MTB Marathon Nationals Review

Could I have my MTB Marathon National race/power reviewed? It was on 5/11/2019. This race will be one of only two or three A races for next year, I’m just curious if you coaches have anything to note.

Hi Matt!

Happy to look at for you!

So overall the first things I look at is the overall time and it was 3hrs and 44min. Your TSS was 266. Intensity factor overall was .85 Going into the race your CTL was 103 and TSB (form) was +20.

The reason I look at the CTL and TSB is so you know what type of fitness you were carrying into the race and also what your fatigue (TSB) was heading into it. If you felt good and legs felt strong this is a similar position you would want to line your training up to match. Your max CTL seemed to be 107 around March 31st. Ideally you’d like to hit your peak CTL 2 weeks out from your goal events. One way to maybe have a better race is trying to get a bit more CTL. Can break a barrier if you are looking to improve. But at the same time making sure to get your fatigue back up and in the positive before the event, that is why you give yourself 2 weeks before your goal event.

Ok now looking at your TSS and intensity factor for the race. In training this is something you will want to replicate. When you do simulation rides, group rides or etc you will want to work on maintaining an intensity factor of .85, maybe even push it a bit more.

So looking at your race I broke it down into hours.

1st hour - Average norm power 299 watts (.90 intensity factor)
2nd hour - Average norm power 268 watts (.81 intensity factor)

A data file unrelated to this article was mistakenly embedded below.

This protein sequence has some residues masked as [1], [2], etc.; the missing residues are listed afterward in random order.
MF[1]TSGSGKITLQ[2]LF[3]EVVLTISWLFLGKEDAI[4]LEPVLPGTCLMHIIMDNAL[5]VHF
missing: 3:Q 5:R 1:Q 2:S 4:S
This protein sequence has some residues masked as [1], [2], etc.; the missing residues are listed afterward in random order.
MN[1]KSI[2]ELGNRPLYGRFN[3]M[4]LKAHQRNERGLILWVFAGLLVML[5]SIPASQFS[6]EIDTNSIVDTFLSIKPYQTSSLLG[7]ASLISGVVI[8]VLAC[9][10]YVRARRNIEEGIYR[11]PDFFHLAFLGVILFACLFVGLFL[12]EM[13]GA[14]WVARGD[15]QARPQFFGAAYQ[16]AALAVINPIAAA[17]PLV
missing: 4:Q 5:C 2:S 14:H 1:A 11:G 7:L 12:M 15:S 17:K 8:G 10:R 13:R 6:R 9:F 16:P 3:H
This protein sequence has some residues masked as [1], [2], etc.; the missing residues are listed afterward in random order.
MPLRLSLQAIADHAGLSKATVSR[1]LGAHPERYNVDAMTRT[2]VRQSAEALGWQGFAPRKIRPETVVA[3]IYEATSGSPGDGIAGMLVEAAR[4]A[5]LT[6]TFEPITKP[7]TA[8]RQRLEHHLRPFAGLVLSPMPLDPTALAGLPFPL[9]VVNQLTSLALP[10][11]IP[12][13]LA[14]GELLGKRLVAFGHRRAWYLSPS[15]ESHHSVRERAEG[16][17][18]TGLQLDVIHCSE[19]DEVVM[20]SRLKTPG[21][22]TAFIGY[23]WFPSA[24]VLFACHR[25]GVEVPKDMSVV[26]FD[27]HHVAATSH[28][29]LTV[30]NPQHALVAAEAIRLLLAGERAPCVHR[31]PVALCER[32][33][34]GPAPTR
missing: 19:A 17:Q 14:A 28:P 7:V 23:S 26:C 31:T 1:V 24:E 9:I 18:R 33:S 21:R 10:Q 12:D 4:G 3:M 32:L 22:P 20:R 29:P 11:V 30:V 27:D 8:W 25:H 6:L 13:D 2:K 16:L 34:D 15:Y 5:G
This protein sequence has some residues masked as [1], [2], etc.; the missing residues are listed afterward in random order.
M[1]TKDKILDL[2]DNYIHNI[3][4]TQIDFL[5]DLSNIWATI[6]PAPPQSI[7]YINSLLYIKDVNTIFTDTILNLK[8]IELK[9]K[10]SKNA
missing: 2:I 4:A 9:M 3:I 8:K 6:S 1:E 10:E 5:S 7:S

3rd hour - Average norm power 248 watts (.74 intensity factor)
Last 44min - Average norm power 234 watts (.71 intensity factor)

So you can see throughout the race the intensity factor and power drops. I know you can do more as you did do more, more specifically I saw a big gravel ride in January where for a similar duration your intensity factor was closer to .9 as opposed to .85 of this race. Though with a mountain bike race power is a lot more variable.

But You might want to look at pacing a bit more. You set your peak 10 and 20 minute heart rate averages in the first 30 minutes of this race. So you were maxed out. Depending on the course though it may require you staying with the leaders and drafting. Though if you were fading bad and getting passed at the end you don’t want that. So look at trying to maintain a bit more and finishing stronger.

With mountain bike racing it is hard to look at power, the reason is the variableness. It is constantly up and down power as you negative the course. So looking at heart rate is a good indication of effort. According to heart rate distribution you did mostly threshold heart for the whole race! So that is really good. You were pushing yourself and going as hard as you can.


Looking at power is a different story! You can see why doing high intensity intervals that are ON / OFF are very important. It is like most cross country mountain bike races where the most power is either spent in zone 1 or zone 6. So that is why doing numerous anaerobic efforts in training can be very important. A lot of these efforts are short 5 - 30 seconds. So that is something you need to replicate in training. Either doing a ton of interval workouts, mountain bike simulation rides, or attack style group rides. You spent a total of 36 minutes in zone 6. So that is something you should look to replicate in training and the ability to do that. Not only to be able to do it fresh, but also to do in training after 1500 or even 2000kjs of training.